Why SMEs failBy Rosemary McCracken | March 10 2015 10:00AM
According to a recent BMO Wealth Management Survey, Entrepreneurs: Definitely Not Your Ordinary Business Owner, only 51% of small and medium-sized businesses survive to the five-year mark. And the odds of a business’s survival fall each year after that.There are many reasons why SMEs fail. Financial experts who work with SME clients say that these are the some of the most common ones:
The business is under-capitalized. “The more equity in the business, the better. The less interest you’ll have to pay,” said Myron Knodel, director of tax and estate planning at Investors Group in Winnipeg. “Running out of capital is a result of failing to put together a good business plan.”
The business is badly managed. “People who start businesses may have great ideas, but they may have no capacity to manage people or deal with finances,” said Terry Zive, president and financial advisor at Zive Financial Inc. in Toronto. “A business owner needs to know the skills he doesn’t have, and whether he can afford to buy these skills.”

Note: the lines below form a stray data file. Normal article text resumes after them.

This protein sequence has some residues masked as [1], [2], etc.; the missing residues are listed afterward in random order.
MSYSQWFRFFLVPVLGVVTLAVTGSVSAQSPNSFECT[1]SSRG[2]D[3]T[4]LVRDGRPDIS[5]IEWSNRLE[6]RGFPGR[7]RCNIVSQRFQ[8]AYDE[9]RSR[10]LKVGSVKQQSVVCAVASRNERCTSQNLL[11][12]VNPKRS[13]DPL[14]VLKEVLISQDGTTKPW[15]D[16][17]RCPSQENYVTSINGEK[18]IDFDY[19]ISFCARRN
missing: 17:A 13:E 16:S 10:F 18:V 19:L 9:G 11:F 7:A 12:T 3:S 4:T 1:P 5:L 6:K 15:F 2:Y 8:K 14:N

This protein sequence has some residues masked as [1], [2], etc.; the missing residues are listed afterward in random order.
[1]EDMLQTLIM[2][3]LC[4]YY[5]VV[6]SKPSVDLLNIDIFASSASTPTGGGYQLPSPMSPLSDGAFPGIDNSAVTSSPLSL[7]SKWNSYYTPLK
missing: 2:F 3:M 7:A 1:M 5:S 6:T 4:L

The owner or partners lack vision. “The world changes around you,” Zive said. “The product or service that is successful now may become obsolete in a few years.”
Family members are doing jobs they don’t have the skills to do. “This can be especially problematic if they’re doing accounting for the business,” said Colin Montgomery, a financial advisor with Edward Jones in Regina.
The owner has not looked for an appropriate successor. “The business owner may assume that his eldest son will take over the business,” Zive said, “but the son may not have the knowledge, skills or interest to run the business.”
The owner is unwilling to retire. “The owner of a family business may need to hand the reins over to the younger generation at some point,” Knodel said.